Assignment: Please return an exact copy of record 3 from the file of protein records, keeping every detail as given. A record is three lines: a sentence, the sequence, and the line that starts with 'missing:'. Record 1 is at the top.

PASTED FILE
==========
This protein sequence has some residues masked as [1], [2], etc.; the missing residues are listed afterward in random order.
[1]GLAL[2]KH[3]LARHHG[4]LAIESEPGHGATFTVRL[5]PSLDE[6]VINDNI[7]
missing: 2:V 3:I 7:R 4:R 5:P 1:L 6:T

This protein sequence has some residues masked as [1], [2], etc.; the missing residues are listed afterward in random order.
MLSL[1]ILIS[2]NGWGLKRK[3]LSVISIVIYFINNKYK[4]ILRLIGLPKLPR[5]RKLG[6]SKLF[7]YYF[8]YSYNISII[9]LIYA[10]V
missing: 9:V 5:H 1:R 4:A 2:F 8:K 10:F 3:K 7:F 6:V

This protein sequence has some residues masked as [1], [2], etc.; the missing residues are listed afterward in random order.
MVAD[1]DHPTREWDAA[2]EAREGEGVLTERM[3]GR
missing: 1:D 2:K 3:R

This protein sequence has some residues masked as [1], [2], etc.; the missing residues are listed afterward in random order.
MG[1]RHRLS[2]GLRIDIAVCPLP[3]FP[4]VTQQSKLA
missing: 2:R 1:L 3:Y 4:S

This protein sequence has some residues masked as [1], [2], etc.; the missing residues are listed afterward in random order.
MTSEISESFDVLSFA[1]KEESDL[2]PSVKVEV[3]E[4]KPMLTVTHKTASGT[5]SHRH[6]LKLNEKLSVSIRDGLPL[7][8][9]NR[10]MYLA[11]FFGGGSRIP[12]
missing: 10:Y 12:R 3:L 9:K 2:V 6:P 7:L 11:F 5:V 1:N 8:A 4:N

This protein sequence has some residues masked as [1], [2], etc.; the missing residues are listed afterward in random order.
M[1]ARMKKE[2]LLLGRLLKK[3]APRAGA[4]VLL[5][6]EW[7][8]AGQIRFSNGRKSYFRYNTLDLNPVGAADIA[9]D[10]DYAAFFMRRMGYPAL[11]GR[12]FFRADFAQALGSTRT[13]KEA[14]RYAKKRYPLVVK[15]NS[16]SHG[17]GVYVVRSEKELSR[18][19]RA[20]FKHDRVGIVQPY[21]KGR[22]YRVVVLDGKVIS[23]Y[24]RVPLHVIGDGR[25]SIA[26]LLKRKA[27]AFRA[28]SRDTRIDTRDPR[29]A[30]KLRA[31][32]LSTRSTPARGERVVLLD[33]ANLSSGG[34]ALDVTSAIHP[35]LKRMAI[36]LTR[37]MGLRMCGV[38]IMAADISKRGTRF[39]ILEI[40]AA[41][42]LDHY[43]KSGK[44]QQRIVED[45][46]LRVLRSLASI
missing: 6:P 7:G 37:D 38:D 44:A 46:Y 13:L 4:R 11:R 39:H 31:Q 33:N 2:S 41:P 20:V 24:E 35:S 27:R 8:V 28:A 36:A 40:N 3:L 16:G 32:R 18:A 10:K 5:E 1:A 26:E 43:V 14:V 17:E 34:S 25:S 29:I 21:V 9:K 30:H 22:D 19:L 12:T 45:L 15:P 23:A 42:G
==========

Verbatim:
This protein sequence has some residues masked as [1], [2], etc.; the missing residues are listed afterward in random order.
MVAD[1]DHPTREWDAA[2]EAREGEGVLTERM[3]GR
missing: 1:D 2:K 3:R